Could you make a difference to these children’s lives and adopt?

Yorkshire couple Claire and Richard, who talk about their adoption experience first time around
Yorkshire couple Claire and Richard, who talk about their adoption experience first time around
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A Yorkshire council has taken the unusual step of publicising details of some of the 90 children it has up for adoption in the hope of finding them a forever family. Catherine Scott reports.

Four year-old Mandy is a girl with a massive personality and a cheeky smile to match.

Like many girls her age, she enjoys jigsaws, baking, role playing and dressing up. Mandy was placed into care a year ago after suffering from neglect. Before going into care, she was often left to take care of her two younger siblings. She was also exposed to drug and alcohol misuse and domestic violence. Consequently Mandy’s behaviour can on occasion be challenging, often clinging to her foster carer for support, and she needs a lot of love and cuddles.

Blonde-haired, blue-eyed Jenna has an engaging smile and personality. As with many children awaiting adoption, the four-year old has had a difficult start to life. Born at 27 weeks with under-developed lungs, she spent time in intensive care until she was three months old and now uses an inhaler to aid breathing.

Jenna can be shy but when she gets to know you can be excitable and loud. Since being placed in to foster care 12 months ago after suffering from neglect she has responded well to settled routines and boundaries. She has a condition known as “torticollis” (tilted neck), which will not require surgery, but she will need continued exercises.

Now, as she approaches her fifth birthday, Jenna is in need of a nurturing adoptive family who can continue to support her with her journey.

James is a “happy, go-lucky child, with a cheeky side and a great sense of fun” who has been in care since he was two weeks old. Soon to celebrate his fourth birthday, he loves nothing better than to play with his favourite toy trucks. He has a particular fondness for the outdoors and never misses an opportunity to potter around the garden and help to feed the neighbour’s chickens. He has the sickle cell trait, but it doesn’t cause him any health problems.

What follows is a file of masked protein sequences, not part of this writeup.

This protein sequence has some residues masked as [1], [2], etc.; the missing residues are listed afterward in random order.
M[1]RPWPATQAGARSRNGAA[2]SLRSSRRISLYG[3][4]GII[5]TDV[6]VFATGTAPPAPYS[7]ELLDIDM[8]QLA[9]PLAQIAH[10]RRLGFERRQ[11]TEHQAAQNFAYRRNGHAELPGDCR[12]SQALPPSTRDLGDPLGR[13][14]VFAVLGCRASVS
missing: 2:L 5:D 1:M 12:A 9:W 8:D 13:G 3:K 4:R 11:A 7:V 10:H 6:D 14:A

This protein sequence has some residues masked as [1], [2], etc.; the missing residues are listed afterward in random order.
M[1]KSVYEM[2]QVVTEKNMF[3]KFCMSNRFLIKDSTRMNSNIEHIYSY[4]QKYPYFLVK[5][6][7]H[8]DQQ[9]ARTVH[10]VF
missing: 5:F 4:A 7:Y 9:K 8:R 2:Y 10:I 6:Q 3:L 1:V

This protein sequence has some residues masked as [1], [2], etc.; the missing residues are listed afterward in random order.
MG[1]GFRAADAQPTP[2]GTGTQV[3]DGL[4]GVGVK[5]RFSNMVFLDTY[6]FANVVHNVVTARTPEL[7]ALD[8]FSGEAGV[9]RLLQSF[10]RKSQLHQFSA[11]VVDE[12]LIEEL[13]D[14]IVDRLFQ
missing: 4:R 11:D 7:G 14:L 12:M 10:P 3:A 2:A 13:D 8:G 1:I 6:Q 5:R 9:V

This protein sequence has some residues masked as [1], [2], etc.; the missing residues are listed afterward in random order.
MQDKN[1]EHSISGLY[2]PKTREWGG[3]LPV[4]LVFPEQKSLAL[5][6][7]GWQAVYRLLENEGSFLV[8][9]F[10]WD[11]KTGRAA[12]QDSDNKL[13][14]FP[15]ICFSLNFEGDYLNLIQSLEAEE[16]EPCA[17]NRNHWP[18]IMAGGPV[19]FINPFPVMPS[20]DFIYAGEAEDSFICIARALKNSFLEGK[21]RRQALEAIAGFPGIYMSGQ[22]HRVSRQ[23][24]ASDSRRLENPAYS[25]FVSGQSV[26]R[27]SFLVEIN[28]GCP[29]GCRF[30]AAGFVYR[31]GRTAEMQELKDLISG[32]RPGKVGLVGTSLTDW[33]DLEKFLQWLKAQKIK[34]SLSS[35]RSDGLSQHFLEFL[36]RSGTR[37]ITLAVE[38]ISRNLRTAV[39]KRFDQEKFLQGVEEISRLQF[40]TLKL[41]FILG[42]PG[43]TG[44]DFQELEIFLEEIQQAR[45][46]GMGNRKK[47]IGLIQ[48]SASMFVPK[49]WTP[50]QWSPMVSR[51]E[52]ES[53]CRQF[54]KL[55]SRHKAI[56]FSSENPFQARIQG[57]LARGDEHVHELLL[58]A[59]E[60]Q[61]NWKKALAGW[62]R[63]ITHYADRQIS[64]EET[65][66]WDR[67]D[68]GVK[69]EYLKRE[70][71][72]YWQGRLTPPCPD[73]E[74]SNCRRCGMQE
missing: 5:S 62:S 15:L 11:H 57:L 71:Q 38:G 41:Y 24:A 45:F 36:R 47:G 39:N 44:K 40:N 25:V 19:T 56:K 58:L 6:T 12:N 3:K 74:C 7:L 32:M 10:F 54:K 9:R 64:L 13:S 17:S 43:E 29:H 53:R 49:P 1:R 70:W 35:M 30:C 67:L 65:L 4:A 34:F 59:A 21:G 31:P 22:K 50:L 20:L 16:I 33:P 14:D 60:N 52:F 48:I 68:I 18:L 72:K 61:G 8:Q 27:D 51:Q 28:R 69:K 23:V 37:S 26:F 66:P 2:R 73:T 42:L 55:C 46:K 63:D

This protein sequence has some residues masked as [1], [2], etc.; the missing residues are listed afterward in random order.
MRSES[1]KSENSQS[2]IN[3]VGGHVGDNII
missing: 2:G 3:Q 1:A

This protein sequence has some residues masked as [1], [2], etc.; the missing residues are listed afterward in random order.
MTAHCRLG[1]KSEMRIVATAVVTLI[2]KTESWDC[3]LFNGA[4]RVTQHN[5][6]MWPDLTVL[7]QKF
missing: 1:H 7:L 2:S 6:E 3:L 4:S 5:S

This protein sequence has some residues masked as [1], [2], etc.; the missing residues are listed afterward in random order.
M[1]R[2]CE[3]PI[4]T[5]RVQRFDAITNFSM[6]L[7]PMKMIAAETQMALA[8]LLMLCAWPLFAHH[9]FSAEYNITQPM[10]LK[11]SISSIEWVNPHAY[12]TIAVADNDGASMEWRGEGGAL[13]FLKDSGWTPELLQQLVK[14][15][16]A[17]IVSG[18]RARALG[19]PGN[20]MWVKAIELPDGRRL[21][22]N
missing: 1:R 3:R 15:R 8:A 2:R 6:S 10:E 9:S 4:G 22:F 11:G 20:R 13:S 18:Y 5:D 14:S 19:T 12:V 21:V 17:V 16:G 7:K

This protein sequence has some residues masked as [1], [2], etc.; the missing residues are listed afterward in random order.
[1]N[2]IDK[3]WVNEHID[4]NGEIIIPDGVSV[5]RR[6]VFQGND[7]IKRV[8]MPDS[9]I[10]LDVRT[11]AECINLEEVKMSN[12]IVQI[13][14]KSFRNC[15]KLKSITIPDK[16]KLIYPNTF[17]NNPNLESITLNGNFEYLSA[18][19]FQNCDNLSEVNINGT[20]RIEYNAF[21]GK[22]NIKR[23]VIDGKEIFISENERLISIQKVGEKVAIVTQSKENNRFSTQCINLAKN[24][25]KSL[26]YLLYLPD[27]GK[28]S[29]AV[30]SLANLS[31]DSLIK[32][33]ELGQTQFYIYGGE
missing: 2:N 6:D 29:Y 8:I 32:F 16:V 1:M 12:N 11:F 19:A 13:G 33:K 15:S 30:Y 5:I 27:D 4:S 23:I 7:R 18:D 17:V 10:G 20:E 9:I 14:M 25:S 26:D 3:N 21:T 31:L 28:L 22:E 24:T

With striking blue eyes and infectious smile, one-and-a-half year-old Marcus is a happy, contented little boy, who loves being the centre of attention. He is very affectionate and enjoys lots of cuddles and playing with brightly-coloured toys.

Marcus was taken into care at just three weeks old. He has since lived with his foster carers.

Marcus is currently being monitored for possible developmental issues. He is in need of a permanent family who can provide him with the love and understanding he needs in order for him to continue to achieve his full potential.

Adam, two, is the kind of child who can light up a room with his bright eyes and dazzling smile, and he loves interacting with others.

Since being placed into foster care when he was nearly two months, Adam has remained with the same foster family. They enjoy looking after him and haven’t experienced any difficulties with him.

He is a happy, alert child, who understands what is being said to him. He can say a few words and is starting to copy what others are saying. Although developmentally, he is around three months younger than his age, Adam’s progress is not a cause for concern and he is reaching expected milestones.

He wears boots to encourage better walking. He also wears contact lenses and sees the ophthalmologist every six weeks. He loves going to the play gym, doing rhyming action songs, but above all just loves to be tickled.